TThe GPA, U.S. Army Corps of Engineers, Georgia Department of Transportation announced they completed the Savannah Harbor deepening. The project expedites the flow of cargo to and from global destinations by reducing tidal restrictions for mega-ships transiting the Savannah River.
Georgia exporters now have greater opportunity to move goods overseas, because ships can take on more cargo. Additionally, faster vessel service means the Port of Savannah can handle more ships each year.
“This is a great day for the state of Georgia and for the nation,” said Georgia Gov. Brian Kemp. “The Port of Savannah is the gateway port for our region, and the first choice of businesses serving the U.S. Southeast. Completion of our harbor deepening is a testament to a shared commitment between state and federal partners – like our previous governors and current and former members of Congress who worked tirelessly to help move this project forward – to provide the infrastructure our economy needs to thrive. Our collaborative approach to economic development is what makes Georgia the best place to live, work, and raise a family. I also want to thank the Georgia General Assembly for their valued partnership and for backing this project through many legislative sessions.”
Dredging for the Savannah Harbor Expansion Project started in September 2015, adding five feet in depth to the shipping channel. Initial feasibility studies for the harbor deepening began in 1997.
“After more than 20 years in the making, we are thrilled to mark this accomplishment today,” said Griff Lynch, executive director of the Georgia Ports Authority. “A deeper channel means more than just efficient passage for the largest vessels calling the U.S. East Coast. It means continued opportunity, job growth and prosperity for the people of our state.”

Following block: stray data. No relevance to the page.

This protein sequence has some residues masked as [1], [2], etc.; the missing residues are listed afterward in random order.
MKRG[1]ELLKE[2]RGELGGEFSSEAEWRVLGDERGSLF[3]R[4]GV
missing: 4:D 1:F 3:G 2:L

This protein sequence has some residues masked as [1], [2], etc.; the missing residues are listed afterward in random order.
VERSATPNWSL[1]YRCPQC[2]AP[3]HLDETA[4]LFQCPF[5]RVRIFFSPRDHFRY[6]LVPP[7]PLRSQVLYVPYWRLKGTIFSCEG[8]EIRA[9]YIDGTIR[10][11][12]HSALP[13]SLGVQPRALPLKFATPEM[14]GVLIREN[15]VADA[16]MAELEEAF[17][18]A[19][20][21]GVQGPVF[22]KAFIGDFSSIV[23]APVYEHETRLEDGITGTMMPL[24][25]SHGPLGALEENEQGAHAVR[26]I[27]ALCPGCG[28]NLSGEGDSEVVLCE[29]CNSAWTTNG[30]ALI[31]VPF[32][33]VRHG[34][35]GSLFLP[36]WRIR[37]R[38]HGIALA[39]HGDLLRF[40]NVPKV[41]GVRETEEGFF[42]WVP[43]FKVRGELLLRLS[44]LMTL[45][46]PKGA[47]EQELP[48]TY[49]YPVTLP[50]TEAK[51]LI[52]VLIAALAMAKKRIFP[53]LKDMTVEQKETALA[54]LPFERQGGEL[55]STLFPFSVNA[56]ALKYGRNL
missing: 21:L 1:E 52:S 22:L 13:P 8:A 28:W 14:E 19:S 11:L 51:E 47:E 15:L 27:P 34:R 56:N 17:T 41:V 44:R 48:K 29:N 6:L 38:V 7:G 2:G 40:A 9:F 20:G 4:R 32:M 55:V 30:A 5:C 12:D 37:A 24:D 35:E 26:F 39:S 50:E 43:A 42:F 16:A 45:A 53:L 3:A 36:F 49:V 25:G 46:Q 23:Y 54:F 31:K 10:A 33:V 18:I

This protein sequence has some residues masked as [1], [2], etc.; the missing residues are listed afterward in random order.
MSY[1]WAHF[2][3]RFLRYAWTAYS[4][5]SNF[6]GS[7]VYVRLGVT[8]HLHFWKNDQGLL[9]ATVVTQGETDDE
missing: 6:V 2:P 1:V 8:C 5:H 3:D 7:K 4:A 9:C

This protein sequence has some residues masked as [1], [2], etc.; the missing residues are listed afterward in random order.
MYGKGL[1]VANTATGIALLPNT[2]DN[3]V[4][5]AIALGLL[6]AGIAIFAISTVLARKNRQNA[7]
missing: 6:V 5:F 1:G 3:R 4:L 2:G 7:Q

According to a Corps of Engineers study, the project is expected to net more than $291 million in annual benefits to the nation, or approximately $7.70 for every dollar invested in the project.
“The Savannah District is proud to partner with the Georgia Department of Transportation and the Georgia Ports Authority in completing the deepening of Savannah Harbor,” said Col. Joseph R. Geary, Commander, Savannah District, U.S. Army Corps of Engineers. “Complemented by unprecedented remediation efforts, the economic and environmental benefits provided through shipping efficiencies will drive healthy growth in the Southeast for decades to come.”
Deepening the Savannah Harbor to 47 feet at mean low water (the average depth at low tide), provides ample draft for vessels carrying 16,000+ twenty-foot equivalent container units, allowing ships to transit the river with more containers each trip and during more hours of the day. Along with Savannah’s 7-foot tidal swing, the water is as deep as 54 feet at high tide.
The deeper water enables ships to load up to approximately 1,000 containers worth of additional cargo, for increased efficiency in vessel transport.
“That’s important to our exporters, because it means Georgia-grown and manufactured goods reach international markets faster,” said Joel Wooten, GPA board chairman. “The harbor deepening directly complements our overall mission to support growth through global commerce.”
Georgia’s deepwater ports and inland barge terminals support more than 496,700 jobs throughout the state annually and contribute $29 billion in income, $122 billion in revenue and $3.4 billion in state and local taxes to Georgia’s economy.
Photo Caption and Credit: Georgia Gov. Brian Kemp speaks at a ceremony marking completion of the Savannah Harbor deepening in Savannah, Ga., March 25, 2022. Deepening the Savannah Harbor to 47 feet at mean low water (the average depth at low tide), provides ample draft for vessels carrying 16,000+ twenty-foot equivalent container units, allowing ships to transit the river with more containers each trip and during more hours of the day. (GPA Photo / Stephen Morton)